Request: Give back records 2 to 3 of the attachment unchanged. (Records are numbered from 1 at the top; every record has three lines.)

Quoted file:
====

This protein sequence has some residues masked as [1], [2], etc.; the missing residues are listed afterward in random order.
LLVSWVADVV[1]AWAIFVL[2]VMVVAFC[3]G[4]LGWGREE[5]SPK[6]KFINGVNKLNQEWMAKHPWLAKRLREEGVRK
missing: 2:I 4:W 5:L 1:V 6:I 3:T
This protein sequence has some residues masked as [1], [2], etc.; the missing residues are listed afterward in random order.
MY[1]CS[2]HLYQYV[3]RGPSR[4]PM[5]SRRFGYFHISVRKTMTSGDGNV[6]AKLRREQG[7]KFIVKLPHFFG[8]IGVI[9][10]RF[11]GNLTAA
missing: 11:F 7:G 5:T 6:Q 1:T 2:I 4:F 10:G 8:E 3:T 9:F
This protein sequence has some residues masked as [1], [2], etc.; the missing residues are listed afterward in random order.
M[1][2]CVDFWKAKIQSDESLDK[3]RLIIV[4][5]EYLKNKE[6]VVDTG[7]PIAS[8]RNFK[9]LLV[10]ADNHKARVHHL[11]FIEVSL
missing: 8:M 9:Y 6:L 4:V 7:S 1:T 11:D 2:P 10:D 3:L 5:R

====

This protein sequence has some residues masked as [1], [2], etc.; the missing residues are listed afterward in random order.
MY[1]CS[2]HLYQYV[3]RGPSR[4]PM[5]SRRFGYFHISVRKTMTSGDGNV[6]AKLRREQG[7]KFIVKLPHFFG[8]IGVI[9][10]RF[11]GNLTAA
missing: 11:F 7:G 5:T 6:Q 1:T 2:I 4:F 10:G 8:E 3:T 9:F
This protein sequence has some residues masked as [1], [2], etc.; the missing residues are listed afterward in random order.
M[1][2]CVDFWKAKIQSDESLDK[3]RLIIV[4][5]EYLKNKE[6]VVDTG[7]PIAS[8]RNFK[9]LLV[10]ADNHKARVHHL[11]FIEVSL
missing: 8:M 9:Y 6:L 4:V 7:S 1:T 11:D 2:P 10:D 3:L 5:R